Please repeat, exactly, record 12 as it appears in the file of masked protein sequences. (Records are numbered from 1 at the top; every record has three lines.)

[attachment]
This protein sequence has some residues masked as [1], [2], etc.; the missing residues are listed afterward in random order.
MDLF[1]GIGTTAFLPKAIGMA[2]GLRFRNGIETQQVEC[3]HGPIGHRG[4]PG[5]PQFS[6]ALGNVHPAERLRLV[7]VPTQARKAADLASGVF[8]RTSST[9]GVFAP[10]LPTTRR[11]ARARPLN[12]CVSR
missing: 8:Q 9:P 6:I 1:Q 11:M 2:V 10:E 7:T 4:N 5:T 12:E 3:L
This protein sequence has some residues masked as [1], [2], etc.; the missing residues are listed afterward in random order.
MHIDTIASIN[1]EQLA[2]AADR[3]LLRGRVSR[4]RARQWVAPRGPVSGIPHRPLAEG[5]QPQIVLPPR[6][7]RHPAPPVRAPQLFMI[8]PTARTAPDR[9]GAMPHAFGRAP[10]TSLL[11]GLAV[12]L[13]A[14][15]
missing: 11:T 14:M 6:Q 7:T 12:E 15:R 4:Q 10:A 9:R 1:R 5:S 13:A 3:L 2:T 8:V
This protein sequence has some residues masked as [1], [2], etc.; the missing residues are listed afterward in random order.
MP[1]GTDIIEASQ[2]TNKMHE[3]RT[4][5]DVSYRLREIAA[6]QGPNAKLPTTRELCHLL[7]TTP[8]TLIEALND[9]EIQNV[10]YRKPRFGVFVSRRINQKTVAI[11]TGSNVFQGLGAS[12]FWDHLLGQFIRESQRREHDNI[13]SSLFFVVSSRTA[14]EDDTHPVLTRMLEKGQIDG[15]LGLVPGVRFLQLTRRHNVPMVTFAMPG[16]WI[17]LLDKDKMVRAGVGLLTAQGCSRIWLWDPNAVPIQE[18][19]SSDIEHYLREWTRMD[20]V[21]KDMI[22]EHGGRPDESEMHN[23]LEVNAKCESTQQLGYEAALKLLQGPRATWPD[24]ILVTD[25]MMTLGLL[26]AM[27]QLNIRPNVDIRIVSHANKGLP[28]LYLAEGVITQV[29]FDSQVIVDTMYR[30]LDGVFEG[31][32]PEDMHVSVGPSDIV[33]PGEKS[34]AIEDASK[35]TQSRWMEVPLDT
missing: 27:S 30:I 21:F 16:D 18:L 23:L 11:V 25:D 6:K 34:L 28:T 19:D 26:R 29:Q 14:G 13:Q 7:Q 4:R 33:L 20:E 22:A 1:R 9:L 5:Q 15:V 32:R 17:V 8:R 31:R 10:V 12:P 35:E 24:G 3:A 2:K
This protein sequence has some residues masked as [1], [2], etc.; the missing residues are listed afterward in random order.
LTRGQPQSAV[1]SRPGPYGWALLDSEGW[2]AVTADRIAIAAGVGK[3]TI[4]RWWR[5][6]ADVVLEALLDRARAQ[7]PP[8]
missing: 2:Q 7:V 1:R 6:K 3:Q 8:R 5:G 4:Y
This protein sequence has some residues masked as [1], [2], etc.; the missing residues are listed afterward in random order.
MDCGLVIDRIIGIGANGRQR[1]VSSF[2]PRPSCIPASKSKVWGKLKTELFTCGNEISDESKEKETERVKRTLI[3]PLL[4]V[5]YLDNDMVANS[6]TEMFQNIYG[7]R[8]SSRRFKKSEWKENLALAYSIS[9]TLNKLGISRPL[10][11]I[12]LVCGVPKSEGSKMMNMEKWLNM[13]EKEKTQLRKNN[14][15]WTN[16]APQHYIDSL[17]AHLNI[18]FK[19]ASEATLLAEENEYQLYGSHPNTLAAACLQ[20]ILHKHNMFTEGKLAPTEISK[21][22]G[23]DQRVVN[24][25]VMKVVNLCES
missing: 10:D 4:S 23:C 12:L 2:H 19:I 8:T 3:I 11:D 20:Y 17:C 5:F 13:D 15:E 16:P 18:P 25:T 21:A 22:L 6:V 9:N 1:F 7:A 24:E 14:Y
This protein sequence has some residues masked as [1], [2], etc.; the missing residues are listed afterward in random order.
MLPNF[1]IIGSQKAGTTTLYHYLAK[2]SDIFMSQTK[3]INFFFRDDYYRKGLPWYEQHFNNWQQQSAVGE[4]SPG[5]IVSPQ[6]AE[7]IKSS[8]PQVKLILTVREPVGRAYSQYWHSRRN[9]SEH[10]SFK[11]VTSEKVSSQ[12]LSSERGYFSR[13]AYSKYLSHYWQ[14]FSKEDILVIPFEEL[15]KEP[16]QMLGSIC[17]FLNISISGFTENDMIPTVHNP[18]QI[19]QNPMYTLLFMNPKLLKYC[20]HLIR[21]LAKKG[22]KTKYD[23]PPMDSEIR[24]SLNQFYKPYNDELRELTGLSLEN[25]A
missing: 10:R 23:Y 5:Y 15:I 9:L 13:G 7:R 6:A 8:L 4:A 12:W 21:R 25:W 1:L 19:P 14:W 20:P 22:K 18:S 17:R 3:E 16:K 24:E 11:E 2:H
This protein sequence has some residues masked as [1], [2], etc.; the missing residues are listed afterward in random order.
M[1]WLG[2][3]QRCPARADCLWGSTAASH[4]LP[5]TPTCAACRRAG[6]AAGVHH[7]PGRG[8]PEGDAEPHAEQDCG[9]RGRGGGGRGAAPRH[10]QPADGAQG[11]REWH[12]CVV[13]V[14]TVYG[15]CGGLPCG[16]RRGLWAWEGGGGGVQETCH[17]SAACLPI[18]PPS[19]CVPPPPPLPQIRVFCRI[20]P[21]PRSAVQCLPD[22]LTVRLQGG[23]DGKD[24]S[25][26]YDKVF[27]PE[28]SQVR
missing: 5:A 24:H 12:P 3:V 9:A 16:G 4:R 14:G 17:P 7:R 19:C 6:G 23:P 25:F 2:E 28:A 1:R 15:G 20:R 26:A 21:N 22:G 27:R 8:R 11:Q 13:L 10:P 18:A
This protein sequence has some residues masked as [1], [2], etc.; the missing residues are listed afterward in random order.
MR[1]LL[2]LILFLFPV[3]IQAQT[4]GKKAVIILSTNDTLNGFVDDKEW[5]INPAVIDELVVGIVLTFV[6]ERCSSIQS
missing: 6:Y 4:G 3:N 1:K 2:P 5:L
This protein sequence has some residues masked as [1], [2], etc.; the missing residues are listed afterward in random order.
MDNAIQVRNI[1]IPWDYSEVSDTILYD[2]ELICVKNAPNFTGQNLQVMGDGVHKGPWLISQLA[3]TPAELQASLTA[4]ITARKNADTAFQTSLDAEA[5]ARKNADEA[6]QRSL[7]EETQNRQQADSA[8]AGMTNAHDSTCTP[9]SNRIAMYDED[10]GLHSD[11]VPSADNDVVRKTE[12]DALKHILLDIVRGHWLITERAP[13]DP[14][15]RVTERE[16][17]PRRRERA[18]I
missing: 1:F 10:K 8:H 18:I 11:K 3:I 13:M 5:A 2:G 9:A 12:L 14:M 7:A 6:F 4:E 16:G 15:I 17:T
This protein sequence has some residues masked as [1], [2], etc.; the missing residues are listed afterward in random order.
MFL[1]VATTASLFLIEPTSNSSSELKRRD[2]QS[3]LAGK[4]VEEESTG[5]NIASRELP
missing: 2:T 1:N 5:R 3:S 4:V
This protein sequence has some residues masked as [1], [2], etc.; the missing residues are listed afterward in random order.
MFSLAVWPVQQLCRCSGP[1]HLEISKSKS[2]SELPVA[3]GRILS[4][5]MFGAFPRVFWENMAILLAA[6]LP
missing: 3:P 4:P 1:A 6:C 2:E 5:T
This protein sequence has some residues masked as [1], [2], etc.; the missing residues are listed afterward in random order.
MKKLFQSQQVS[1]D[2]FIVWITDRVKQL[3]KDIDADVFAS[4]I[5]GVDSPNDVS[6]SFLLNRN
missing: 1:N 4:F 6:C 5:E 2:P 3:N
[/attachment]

This protein sequence has some residues masked as [1], [2], etc.; the missing residues are listed afterward in random order.
MKKLFQSQQVS[1]D[2]FIVWITDRVKQL[3]KDIDADVFAS[4]I[5]GVDSPNDVS[6]SFLLNRN
missing: 1:N 4:F 6:C 5:E 2:P 3:N